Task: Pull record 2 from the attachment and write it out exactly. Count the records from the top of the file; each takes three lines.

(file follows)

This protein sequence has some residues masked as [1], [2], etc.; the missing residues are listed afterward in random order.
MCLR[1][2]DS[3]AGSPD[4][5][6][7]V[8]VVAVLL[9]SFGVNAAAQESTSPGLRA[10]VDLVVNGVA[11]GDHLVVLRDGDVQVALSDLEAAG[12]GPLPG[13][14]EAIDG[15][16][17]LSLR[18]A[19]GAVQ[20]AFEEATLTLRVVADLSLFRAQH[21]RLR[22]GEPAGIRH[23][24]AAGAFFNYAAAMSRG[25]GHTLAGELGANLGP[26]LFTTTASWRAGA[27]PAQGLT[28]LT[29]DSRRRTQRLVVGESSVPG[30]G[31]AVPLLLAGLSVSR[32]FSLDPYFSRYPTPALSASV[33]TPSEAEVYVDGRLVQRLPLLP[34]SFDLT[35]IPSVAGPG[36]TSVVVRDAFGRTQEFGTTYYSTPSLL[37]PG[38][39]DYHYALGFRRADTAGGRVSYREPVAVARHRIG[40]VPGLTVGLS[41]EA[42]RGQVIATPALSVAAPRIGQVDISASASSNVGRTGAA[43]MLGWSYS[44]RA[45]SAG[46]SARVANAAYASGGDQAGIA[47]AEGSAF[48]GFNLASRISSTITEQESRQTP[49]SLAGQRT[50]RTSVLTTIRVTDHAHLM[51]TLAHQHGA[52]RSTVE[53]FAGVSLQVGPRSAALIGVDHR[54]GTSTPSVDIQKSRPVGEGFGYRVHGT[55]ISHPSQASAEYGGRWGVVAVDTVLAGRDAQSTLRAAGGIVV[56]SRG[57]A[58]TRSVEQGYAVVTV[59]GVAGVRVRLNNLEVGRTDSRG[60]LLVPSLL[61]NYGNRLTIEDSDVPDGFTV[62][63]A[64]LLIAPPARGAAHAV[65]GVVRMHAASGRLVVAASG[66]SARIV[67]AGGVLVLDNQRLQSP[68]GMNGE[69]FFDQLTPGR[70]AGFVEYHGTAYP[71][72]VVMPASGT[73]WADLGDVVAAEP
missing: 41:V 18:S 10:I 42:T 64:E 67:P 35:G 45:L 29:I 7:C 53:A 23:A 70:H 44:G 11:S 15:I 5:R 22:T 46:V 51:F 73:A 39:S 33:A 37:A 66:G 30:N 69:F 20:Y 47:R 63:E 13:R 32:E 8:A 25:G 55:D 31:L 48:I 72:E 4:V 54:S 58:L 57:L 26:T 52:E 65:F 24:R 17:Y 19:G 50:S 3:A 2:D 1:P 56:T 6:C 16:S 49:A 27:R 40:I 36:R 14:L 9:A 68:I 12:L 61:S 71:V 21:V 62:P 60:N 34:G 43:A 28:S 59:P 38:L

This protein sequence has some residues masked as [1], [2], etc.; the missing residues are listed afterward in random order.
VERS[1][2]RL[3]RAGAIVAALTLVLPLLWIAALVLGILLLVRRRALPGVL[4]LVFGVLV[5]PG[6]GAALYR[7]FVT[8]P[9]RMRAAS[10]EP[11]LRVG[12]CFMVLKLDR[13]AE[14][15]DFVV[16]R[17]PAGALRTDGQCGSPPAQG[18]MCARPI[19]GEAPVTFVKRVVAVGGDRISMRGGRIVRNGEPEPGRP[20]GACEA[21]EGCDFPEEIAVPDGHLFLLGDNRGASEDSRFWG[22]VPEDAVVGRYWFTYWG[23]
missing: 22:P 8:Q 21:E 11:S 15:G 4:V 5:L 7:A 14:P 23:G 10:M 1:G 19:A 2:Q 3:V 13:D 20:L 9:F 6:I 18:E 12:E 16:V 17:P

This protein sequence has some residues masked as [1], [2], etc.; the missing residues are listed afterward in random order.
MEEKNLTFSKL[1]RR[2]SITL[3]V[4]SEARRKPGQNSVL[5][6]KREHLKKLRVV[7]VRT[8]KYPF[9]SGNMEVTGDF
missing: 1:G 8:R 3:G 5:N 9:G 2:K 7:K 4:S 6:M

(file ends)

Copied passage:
This protein sequence has some residues masked as [1], [2], etc.; the missing residues are listed afterward in random order.
VERS[1][2]RL[3]RAGAIVAALTLVLPLLWIAALVLGILLLVRRRALPGVL[4]LVFGVLV[5]PG[6]GAALYR[7]FVT[8]P[9]RMRAAS[10]EP[11]LRVG[12]CFMVLKLDR[13]AE[14][15]DFVV[16]R[17]PAGALRTDGQCGSPPAQG[18]MCARPI[19]GEAPVTFVKRVVAVGGDRISMRGGRIVRNGEPEPGRP[20]GACEA[21]EGCDFPEEIAVPDGHLFLLGDNRGASEDSRFWG[22]VPEDAVVGRYWFTYWG[23]
missing: 22:P 8:Q 21:E 11:S 15:G 4:V 5:L 7:A 14:P 23:G 10:M 1:G 19:A 2:Q 3:V 13:D 20:L 9:F 6:I 18:E 12:E 16:V 17:P